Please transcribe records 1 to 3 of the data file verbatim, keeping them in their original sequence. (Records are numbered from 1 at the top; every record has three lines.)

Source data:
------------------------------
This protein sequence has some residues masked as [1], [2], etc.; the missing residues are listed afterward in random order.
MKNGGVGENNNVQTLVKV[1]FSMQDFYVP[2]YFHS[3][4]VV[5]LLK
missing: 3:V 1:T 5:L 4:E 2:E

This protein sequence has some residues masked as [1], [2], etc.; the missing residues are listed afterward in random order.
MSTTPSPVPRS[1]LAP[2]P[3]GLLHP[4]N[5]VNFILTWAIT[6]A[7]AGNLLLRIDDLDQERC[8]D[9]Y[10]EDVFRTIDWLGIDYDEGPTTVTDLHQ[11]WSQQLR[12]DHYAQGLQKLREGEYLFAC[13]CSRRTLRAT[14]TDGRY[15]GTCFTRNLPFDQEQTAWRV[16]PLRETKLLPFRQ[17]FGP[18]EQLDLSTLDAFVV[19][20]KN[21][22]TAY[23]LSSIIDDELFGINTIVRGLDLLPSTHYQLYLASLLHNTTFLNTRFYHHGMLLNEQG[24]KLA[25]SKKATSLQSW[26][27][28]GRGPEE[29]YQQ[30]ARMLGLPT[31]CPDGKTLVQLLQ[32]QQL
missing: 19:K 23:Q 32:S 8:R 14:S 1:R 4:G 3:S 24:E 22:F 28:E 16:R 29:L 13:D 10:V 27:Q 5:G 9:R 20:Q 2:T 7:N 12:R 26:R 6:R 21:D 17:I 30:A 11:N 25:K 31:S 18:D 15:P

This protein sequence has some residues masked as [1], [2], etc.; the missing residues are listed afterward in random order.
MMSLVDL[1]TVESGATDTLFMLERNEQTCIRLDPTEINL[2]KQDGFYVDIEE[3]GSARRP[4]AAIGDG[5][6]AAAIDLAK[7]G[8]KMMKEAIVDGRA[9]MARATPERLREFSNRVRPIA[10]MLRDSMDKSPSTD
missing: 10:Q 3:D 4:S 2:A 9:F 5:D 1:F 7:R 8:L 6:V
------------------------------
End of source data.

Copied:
This protein sequence has some residues masked as [1], [2], etc.; the missing residues are listed afterward in random order.
MKNGGVGENNNVQTLVKV[1]FSMQDFYVP[2]YFHS[3][4]VV[5]LLK
missing: 3:V 1:T 5:L 4:E 2:E

This protein sequence has some residues masked as [1], [2], etc.; the missing residues are listed afterward in random order.
MSTTPSPVPRS[1]LAP[2]P[3]GLLHP[4]N[5]VNFILTWAIT[6]A[7]AGNLLLRIDDLDQERC[8]D[9]Y[10]EDVFRTIDWLGIDYDEGPTTVTDLHQ[11]WSQQLR[12]DHYAQGLQKLREGEYLFAC[13]CSRRTLRAT[14]TDGRY[15]GTCFTRNLPFDQEQTAWRV[16]PLRETKLLPFRQ[17]FGP[18]EQLDLSTLDAFVV[19][20]KN[21][22]TAY[23]LSSIIDDELFGINTIVRGLDLLPSTHYQLYLASLLHNTTFLNTRFYHHGMLLNEQG[24]KLA[25]SKKATSLQSW[26][27][28]GRGPEE[29]YQQ[30]ARMLGLPT[31]CPDGKTLVQLLQ[32]QQL
missing: 19:K 23:Q 32:S 8:R 14:S 1:R 4:G 3:S 24:E 22:F 28:E 16:R 29:L 13:D 10:V 27:Q 5:G 9:R 20:Q 2:T 7:N 12:R 26:R 6:R 21:D 17:I 30:A 11:N 25:K 31:S 18:D 15:P

This protein sequence has some residues masked as [1], [2], etc.; the missing residues are listed afterward in random order.
MMSLVDL[1]TVESGATDTLFMLERNEQTCIRLDPTEINL[2]KQDGFYVDIEE[3]GSARRP[4]AAIGDG[5][6]AAAIDLAK[7]G[8]KMMKEAIVDGRA[9]MARATPERLREFSNRVRPIA[10]MLRDSMDKSPSTD
missing: 10:Q 3:D 4:S 2:A 9:F 5:D 1:F 7:R 8:L 6:V